In recruiting, it's commonly accepted that the business will incur the costs of training new employees. Even if your new hires are seasoned professionals, they will likely experience a learning curve when orienting to the company's culture, routine tasks and established processes. Regardless of whether you're hiring a replacement employee or creating a new position that requires specialized skills, the costs of training new employees can vary.
What Determines the Cost of Training New Employees?
In most cases, certain variables affect the overall cost of training new employees. Upfront costs, such as recruitment and administrative hours spent on new hires, are just the beginning. The demands and skills needed to perform the job with some degree of efficiency are often what drive up training costs.
How skilled and knowledgeable candidates are when taking on a new role determines how much training is needed and how that training should be facilitated. For example, a factory worker with previous experience in a similar job may only need a week's worth of training by an immediate supervisor, while an assistant manager with little management experience may need to be sent to a special training class for several weeks to prepare to take on the challenges of the new role.
The State of Workplace Training in America
According to the 2014 Training Industry Report from Training magazine, the annual training budgets of U.S. small businesses totaled an average of $308,000 in 2014, with retail and wholesale spending more than half a million dollars. Approximately $1,200 was spent per employee. While this report defines small businesses as those with at least 100 employees, this data can still be valuable to smaller businesses. Companies are increasingly interested in developing learning and training programs that produce both job behavior outcomes, organizational results and longer tenure periods.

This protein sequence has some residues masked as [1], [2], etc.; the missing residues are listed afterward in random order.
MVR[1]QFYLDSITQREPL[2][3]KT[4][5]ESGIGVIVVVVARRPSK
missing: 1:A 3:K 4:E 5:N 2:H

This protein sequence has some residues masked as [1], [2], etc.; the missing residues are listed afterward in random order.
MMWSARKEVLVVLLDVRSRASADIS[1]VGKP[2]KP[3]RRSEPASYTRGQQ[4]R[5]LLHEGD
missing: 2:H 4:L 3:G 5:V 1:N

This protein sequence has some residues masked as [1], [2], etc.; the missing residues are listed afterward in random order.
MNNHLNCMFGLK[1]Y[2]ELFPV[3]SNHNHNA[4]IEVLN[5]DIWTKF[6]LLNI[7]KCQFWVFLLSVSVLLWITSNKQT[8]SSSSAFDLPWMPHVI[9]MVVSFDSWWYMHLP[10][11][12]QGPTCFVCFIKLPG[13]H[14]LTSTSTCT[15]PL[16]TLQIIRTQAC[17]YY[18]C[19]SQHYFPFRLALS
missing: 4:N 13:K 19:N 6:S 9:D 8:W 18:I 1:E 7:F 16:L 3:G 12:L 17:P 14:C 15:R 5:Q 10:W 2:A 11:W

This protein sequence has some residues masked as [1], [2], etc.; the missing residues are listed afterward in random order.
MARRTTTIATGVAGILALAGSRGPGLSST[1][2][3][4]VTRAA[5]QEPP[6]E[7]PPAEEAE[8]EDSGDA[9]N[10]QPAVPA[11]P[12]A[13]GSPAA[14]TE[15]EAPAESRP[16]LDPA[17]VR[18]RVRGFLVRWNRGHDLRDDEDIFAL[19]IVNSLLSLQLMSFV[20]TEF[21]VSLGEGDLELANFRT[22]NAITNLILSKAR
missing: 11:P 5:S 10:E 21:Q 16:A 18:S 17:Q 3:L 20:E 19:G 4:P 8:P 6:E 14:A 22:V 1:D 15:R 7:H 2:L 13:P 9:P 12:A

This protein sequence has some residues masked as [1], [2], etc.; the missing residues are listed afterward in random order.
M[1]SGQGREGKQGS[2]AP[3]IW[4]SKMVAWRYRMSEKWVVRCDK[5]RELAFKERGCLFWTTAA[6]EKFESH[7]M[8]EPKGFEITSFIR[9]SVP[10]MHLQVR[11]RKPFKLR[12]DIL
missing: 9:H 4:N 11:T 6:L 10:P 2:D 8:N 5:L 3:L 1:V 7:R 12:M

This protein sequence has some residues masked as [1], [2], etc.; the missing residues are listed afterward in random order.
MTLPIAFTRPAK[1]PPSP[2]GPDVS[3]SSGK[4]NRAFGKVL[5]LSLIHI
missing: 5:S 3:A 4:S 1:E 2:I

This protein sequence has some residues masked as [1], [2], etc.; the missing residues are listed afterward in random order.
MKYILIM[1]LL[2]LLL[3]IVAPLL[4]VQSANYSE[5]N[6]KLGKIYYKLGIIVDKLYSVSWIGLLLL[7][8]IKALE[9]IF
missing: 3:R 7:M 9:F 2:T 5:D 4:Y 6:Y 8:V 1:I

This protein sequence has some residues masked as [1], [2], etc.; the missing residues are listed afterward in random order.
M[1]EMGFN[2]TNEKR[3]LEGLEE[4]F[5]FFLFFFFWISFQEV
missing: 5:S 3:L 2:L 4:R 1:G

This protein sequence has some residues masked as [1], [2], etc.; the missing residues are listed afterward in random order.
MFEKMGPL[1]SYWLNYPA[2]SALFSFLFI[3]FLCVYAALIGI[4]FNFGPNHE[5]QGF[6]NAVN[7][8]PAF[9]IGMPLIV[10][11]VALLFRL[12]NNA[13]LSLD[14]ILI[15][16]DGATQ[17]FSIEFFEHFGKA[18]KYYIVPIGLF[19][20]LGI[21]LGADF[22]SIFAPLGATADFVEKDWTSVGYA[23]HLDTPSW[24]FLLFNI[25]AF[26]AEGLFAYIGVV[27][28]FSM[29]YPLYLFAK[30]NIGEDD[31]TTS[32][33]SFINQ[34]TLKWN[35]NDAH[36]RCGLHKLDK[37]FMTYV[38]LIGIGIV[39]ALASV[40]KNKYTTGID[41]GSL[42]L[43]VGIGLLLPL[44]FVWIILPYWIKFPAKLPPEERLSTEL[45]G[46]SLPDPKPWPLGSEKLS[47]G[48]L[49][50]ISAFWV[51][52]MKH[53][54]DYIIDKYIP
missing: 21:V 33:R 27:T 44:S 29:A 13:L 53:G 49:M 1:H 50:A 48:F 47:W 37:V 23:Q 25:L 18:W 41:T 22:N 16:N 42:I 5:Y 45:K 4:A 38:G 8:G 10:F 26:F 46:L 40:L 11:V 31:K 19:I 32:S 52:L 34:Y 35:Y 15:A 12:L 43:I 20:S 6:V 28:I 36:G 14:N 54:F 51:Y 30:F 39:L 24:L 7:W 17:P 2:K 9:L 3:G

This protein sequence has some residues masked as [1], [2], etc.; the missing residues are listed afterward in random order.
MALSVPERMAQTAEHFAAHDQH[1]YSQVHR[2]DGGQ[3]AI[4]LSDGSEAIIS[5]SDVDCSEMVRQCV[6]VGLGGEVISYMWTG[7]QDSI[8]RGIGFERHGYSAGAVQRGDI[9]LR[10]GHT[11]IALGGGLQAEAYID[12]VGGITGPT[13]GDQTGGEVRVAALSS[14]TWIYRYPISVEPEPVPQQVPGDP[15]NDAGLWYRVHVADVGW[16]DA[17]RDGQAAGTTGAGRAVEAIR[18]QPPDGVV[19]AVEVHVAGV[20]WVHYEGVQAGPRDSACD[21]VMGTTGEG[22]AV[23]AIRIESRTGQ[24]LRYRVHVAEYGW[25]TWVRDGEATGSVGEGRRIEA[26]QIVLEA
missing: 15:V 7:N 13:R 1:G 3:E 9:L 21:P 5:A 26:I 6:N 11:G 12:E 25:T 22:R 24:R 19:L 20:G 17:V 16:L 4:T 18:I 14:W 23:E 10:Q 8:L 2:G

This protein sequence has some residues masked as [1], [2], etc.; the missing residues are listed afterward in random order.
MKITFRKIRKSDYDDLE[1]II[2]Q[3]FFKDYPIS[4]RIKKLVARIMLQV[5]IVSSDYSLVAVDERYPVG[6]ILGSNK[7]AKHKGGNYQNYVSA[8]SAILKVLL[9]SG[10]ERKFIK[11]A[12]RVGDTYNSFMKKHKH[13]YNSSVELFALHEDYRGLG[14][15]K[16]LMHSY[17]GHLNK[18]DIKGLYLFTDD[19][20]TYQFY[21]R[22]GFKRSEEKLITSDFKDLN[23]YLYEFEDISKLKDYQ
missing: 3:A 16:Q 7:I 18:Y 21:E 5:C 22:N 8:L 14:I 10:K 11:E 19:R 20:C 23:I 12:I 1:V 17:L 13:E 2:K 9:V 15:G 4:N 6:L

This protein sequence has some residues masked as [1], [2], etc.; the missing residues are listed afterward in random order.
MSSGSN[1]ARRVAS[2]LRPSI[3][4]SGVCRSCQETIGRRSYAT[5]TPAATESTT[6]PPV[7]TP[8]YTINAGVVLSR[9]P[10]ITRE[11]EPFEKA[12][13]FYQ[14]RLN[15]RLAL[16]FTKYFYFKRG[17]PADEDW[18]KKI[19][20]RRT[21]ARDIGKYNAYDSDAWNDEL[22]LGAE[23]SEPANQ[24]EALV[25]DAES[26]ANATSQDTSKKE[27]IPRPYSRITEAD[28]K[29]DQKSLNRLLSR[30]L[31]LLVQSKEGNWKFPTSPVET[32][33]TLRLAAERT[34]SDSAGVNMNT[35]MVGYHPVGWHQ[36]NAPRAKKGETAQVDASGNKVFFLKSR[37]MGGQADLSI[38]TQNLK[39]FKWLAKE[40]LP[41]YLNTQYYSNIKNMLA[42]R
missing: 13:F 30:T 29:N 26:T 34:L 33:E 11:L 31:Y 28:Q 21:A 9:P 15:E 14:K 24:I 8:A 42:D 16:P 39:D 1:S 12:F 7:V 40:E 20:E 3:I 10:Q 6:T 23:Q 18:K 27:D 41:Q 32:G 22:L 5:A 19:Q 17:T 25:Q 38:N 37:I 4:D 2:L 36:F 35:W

Hidden Employee Training Costs
The Society for Human Resource Management describes some hidden costs of training new employees that business owners should watch out for. These include the costs of both the supervisor and employee's time during on-the-job training; instruction materials, equipment and time for formal training; and the cost of a mentor's time, if a mentoring system is in place. Other hidden costs include a loss of productivity until the new hire masters the job and the cost of time and travel for employees to network and collaborate.
Cost Breakdown of New Hire Training Needs
To calculate the costs of training new hires, add up the costs of the obvious and hidden factors, then add this total to the annual salary of the new hire.
Fortunately, there are ways to control the costs of training new hires. Recruiting only the most skilled employees, retaining them for as long as possible and using performance reviews to identify training needs early on are some of the best methods to consider.